Art News Africa

ANA Spotlight: Yaw Owusu

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Ghanaian born visual artist, Yaw Owusu creates sculptural installations by transforming ordinary everyday materials into art pieces of elevated value. These installations symbolise the influence of global production and finance on art objects of surpassing beauty.

Image courtesy of Africa in dialogue

At the beginning of his career, Owusu pursued a more conventional path in his artistic journey by creating portraits of political figures, popular culture, and royalty. During this phase, he was able to refine his technical abilities before eventually venturing into creating symbolic depictions of political and socio-economic themes which were of interest to him. His recent works delve into the shifting meanings of value in different areas such as the economic, ecological, and socio-historical spheres. Notably, Owusu’s choice of medium involves the use of pesewa coins, which were introduced in Ghana as a measure to combat rampant inflation in 2007. However, the persistent economic crisis has rendered these copper coins almost worthless. An important part of Owusu’s practice involves negotiating with the Central Bank of Ghana to get enough pesewas. Despite Ghana’s Central Bank’s insistence that the coins remain intact Owusu applies various chemical treatments to them. For example, he uses salt from the country’s southern coast or vinegar from the central and eastern regions to represent local industries, thereby exposing the ways in which currencies age and transform with usage. Through his use of pesawas, Owusu questions Ghana’s economic and political autonomy.

Image courtesy of Gallery 1957

In his more recent works, Owusu broadens his exploration of global political and economic systems by incorporating a diverse range of materials. By utilizing the US penny as a medium, he examines its symbolic significance, particularly in relation to Abraham Lincoln, whose image appears on the coin, and the Transatlantic Slave Trade, of which Ghana played a pivotal role. His use of metals like steel serves as a nod to the seemingly unbreakable nature of US capitalism, particularly the industrial growth of New York City. However, the events of 9/11 and the cyclical nature of capitalism’s “boom and bust” cycles demonstrate the fragility of these structures, a dichotomy that he incorporates into his art.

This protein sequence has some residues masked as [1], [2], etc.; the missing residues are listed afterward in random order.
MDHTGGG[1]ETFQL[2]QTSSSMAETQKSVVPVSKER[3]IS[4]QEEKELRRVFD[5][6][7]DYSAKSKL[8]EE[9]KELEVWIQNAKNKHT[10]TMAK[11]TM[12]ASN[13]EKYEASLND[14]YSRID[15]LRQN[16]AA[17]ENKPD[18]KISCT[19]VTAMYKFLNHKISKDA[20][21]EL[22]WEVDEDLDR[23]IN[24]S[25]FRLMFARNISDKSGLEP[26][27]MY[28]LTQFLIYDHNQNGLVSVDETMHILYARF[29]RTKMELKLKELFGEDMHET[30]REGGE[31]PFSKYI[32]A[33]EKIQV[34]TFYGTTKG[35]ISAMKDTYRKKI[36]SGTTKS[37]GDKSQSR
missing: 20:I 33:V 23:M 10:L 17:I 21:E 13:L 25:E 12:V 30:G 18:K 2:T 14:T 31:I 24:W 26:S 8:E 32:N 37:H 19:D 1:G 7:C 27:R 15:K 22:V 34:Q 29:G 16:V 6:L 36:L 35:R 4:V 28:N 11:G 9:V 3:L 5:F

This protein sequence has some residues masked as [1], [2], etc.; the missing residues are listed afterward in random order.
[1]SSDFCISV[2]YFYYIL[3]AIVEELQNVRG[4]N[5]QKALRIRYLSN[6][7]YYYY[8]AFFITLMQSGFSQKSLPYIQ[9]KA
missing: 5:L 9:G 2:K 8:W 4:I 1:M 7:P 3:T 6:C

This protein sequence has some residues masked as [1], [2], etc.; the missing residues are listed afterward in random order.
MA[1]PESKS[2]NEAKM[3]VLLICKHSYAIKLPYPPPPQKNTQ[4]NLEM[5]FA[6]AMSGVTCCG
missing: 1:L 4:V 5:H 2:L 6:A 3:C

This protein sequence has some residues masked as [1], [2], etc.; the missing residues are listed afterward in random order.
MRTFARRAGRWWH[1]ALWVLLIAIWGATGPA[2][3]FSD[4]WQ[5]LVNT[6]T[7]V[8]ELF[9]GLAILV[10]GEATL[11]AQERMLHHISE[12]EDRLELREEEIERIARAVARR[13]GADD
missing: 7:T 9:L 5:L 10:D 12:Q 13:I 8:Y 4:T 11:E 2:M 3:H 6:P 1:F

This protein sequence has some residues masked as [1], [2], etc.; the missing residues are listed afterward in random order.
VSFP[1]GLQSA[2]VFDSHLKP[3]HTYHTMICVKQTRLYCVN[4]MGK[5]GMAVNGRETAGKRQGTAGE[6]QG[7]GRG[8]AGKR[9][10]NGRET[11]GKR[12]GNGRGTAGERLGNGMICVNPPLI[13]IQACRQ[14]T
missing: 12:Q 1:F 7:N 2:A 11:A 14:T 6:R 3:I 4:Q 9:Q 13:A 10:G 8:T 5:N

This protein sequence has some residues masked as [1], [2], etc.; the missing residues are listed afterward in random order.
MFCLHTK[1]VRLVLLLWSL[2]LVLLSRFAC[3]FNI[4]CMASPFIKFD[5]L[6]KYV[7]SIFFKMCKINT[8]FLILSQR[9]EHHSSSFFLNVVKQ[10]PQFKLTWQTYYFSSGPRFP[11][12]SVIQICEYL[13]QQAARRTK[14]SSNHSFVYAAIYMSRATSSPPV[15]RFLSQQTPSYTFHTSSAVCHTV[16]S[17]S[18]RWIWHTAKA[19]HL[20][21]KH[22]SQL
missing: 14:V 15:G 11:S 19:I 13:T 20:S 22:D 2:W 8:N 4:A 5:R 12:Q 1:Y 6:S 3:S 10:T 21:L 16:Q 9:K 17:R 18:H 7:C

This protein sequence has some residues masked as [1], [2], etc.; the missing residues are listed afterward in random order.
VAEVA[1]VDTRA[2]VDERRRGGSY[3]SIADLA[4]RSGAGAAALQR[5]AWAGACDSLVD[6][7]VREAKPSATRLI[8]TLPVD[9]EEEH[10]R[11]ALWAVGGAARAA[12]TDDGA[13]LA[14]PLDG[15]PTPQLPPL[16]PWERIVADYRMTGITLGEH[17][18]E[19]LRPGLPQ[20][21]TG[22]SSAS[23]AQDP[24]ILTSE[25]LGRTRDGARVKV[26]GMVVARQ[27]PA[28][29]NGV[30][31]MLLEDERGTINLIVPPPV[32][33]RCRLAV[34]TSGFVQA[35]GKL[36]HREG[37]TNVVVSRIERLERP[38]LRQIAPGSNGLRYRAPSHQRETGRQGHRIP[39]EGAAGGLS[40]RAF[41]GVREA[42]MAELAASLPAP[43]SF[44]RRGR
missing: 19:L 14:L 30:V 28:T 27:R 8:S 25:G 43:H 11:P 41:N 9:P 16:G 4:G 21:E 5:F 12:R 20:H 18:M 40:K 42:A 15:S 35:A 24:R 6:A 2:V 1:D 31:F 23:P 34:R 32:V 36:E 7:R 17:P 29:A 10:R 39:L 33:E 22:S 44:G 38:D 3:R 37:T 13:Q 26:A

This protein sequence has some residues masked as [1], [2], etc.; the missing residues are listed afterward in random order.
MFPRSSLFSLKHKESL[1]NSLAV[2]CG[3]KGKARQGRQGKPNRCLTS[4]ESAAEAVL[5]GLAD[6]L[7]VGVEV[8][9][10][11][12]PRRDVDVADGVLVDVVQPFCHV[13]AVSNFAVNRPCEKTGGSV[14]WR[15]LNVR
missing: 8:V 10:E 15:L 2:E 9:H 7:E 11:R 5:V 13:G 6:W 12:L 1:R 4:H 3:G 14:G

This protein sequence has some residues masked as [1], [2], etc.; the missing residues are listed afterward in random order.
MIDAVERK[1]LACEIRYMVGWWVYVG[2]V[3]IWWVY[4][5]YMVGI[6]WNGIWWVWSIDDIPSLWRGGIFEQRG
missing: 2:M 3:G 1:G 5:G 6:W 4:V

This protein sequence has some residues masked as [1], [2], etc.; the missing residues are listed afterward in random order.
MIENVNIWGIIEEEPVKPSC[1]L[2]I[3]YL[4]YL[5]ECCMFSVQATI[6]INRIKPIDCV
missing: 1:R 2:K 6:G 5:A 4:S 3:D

Additionally, metals such as gold, copper, and bronze serve as a reminder of currencies that predate modern monetary systems, tracing the evolution of financial structures that continue to dominate contemporary life. Meanwhile, he incorporates natural materials like wood to represent the transition from a natural world to a manufactured one and highlight the precarious evolution of global economies. Through his sculptures, Owusu explores a range of questions, including how labor and its exploitation are central to the creation of economic value, how cartography reinforces colonial power structures worldwide, and how flags symbolize the false narrative of nation-states as beacons of security and prosperity for all.

Image courtesy of Sotheby’s

Yaw Owusu obtained his BFA in Painting from Kwame Nkrumah University of Science and Technology in Ghana, and later earned his MFA from Pratt Institute in the USA. He has exhibited in various galleries across Ghana, the UK, and the USA, his artworks have also been featured in group exhibitions at prestigious galleries like Christie’s in the UK, Sotheby’s Institute in the USA, and MACAAL in Morocco. He was honored with the Kuenyehia Art Prize for Contemporary Ghanaian Art in 2018 and received the Pratt Institute’s Outstanding Student and Circle Awards in 2020. Additionally, he has held artist residencies at Efie Gallery in the UAE and Cope NYC in the USA.


Joy Adeboye is a creative writer and visual storyteller. She is a graduate of the Department of English and Literary Studies at Obafemi Awolowo University. She is currently a Writer for Art News Africa.

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